White House Distances Itself From Hillary Clinton Over E-mails
When it comes to the question of whether his former secretary of state broke the law by using a private email account to conduct government business, President Barack Obama may or may not have Hillary Clinton's back.
White House Press Secretary Josh Earnest was at pains Wednesday to answer whether Obama believed Clinton "broke the law" or "fully complied with the law" with her use of a private e-mail server and the subsequent handling of those messages during her tenure as secretary of state.
"I was not in a position to review Secretary Clinton's personal email," Earnest said. "That was the responsibility of Secretary Clinton and her team. That's what they say that they did. They say that they turned over thousands of pages and thousands of e-mails, including many that were already on the State Department system, and that is entirely consistent with the requirements of the Federal Records Act."
Throughout the contentious briefing, Earnest was repeatedly pressed by reporters as to whether White House officials were aware that Clinton was using private e-mail, and had properly archived her government communications.
"Secretary Clinton's team has taken the necessary steps, according to them," Earnest said. "You should go ask them to confirm this."
Asked whether anyone at the White House had authorized or raised objections to Clinton's use of a private e-mail account, Earnest once again laid the responsibility at Clinton's feet.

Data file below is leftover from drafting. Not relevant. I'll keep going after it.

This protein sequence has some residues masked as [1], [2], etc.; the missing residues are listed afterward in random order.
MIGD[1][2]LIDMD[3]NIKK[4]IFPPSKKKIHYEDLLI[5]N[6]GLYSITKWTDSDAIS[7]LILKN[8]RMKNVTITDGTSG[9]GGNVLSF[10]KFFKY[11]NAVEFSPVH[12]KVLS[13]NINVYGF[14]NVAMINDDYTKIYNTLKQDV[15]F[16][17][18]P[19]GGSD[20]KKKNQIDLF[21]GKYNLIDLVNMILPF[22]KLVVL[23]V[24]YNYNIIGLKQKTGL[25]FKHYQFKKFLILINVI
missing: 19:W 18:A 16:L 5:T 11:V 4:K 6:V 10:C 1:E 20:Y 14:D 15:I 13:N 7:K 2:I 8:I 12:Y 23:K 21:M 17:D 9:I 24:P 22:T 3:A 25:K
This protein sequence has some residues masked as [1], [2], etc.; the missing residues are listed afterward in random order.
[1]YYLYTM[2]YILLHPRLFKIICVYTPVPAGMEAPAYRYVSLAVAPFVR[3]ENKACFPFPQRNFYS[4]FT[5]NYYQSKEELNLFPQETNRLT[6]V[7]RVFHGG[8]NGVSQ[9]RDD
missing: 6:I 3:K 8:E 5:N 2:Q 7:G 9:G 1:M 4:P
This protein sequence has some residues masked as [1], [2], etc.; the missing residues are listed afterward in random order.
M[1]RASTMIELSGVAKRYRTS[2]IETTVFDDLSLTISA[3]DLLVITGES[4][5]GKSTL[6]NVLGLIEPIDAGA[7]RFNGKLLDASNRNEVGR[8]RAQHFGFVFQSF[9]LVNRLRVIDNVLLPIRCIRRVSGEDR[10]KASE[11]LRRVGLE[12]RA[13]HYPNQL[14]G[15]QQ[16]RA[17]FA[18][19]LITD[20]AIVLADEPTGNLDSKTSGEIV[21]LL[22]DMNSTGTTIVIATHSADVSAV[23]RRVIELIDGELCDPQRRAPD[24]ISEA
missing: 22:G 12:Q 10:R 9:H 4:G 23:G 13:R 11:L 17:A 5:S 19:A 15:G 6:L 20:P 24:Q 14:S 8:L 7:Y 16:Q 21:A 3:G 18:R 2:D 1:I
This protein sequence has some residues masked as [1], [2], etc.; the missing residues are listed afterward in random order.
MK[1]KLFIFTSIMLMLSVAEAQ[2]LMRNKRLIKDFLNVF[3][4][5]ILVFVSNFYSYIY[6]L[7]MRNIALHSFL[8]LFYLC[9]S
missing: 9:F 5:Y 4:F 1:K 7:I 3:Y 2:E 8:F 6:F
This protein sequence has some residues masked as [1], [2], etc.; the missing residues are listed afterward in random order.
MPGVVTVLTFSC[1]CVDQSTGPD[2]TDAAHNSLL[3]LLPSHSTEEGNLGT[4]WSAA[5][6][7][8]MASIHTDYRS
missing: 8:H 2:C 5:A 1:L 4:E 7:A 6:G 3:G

“Very specific guidance has been given to agencies all across the government, which is specifically that employees in the Obama administration should use their official e-mail accounts when they’re conducting official government business,” Earnest said. “However, when there are situations where personal e-mail accounts are used, it is important for those records to be preserved, consistent with the requirements of the Federal Records Act.”
Clinton is not the first secretary of state to use a private e-mail account when conducting government business, and her advisers have pushed back on the suggestion that she violated the law, arguing that she never sent classified information over the private server and has since turned over all the required correspondence.
Republican Representative Trey Gowdy of South Carolina, whose House Select Committee on Benghazi requested Clinton's e-mails, said Tuesday that Clinton used more than one personal account to conduct government business when she was secretary of state.
“You do not need a law degree to have an understanding of how troubling this is,” Gowdy said at a Tuesday news conference. “One should also be concerned about the national security implications of former Secretary Clinton using exclusively personal e-mail accounts for the conducting of official U.S. foreign policy.”